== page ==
A group of scientists from universities and medical research centers says it has produced one of the largest studies linking phthalate exposure to altered genitals in infant boys.
The study, published in the journal Human Reproduction, found exposure to even low levels of diethylhexyl phthalate — a prominent plastic softener — during the first trimester of pregnancy could result in disrupted genital development in boys.
The exposure could result in “reproductive tract changes that may impact reproductive health later in life,” including low sperm count and infertility.
“We saw these changes even though moms' exposure to DEHP has dropped 50 percent in the past 10 years,” said Shanna Swan, the report’s lead researcher and a professor at New York’s Icahn School of Medicine at Mount Sinai.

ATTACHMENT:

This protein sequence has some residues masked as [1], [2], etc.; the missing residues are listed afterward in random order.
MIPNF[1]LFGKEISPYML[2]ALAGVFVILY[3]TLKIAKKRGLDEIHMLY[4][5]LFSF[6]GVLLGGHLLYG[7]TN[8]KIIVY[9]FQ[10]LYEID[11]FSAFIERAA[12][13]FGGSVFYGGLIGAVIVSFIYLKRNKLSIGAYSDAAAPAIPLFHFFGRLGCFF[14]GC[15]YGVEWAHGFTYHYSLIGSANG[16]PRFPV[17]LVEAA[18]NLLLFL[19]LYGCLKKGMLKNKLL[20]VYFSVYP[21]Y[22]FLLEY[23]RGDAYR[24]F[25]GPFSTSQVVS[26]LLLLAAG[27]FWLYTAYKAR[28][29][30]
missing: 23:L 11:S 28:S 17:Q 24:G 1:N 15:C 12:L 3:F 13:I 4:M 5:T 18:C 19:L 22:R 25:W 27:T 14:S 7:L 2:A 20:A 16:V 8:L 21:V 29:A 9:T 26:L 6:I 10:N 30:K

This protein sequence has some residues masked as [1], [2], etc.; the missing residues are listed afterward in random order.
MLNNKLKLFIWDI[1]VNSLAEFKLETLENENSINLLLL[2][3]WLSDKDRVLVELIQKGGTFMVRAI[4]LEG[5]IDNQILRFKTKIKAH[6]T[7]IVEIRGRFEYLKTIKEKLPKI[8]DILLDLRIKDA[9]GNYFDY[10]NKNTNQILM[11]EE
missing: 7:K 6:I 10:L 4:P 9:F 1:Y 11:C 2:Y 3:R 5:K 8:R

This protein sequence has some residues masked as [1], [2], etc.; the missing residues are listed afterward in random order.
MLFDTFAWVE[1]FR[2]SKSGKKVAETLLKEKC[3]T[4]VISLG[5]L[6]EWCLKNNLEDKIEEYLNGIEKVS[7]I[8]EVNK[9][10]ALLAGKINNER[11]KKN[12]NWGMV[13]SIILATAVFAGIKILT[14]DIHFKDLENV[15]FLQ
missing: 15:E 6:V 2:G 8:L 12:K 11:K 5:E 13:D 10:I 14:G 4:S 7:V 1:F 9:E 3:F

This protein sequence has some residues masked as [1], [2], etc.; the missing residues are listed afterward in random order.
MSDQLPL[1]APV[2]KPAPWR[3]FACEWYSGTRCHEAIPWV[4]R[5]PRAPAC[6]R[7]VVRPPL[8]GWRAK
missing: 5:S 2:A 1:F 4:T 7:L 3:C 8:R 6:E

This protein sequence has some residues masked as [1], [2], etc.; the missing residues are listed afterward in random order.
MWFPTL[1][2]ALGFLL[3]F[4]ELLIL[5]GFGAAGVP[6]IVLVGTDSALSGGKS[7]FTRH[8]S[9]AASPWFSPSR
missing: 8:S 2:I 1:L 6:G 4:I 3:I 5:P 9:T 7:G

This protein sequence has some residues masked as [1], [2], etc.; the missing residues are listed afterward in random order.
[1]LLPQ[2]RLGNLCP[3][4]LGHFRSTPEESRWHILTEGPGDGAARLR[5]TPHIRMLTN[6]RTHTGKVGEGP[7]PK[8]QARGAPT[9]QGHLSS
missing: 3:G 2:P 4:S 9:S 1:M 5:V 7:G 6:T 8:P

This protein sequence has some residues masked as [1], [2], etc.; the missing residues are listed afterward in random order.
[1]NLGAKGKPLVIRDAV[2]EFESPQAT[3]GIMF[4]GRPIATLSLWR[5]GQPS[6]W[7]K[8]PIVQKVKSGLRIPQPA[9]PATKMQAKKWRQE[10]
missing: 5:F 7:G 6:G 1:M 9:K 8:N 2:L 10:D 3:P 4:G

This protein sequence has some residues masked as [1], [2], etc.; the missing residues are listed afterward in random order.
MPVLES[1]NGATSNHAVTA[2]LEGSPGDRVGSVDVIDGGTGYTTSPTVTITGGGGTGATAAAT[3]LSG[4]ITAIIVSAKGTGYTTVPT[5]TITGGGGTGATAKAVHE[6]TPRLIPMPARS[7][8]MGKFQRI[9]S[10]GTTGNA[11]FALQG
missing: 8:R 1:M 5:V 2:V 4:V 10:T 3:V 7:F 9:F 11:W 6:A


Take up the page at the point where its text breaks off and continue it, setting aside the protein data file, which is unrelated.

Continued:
The connection between the compound and the altered development had been established in multiple animal studies, but human studies had previously been “limited by small sample size and imprecise timing of exposure and/or outcome.” A 2005 study linked phthalate to development of smaller genitals among prenatal males.
The analysis, funded by grants from the National Institute of Environmental Health Sciences, reflected urine samples from pregnant women at clinics in Minneapolis, San Francisco, Seattle and Rochester, New York, who then delivered 787 infants. Of those, 753 infants with complete data were included in the study. The analysis did not show a similar effect by DHEP exposure on infant girls.
DEHP is included in products such as tubing, flooring and personal care products, but researchers said the most common exposure occurs from eating food that has picked up the chemical.
The American Chemistry Council responded that phthalates are “one of the most widely studied family of chemicals” and that DEHP breaks down within minutes of entering the body — reflected by an “extremely low” rate of exposure despite its prevalence in the marketplace.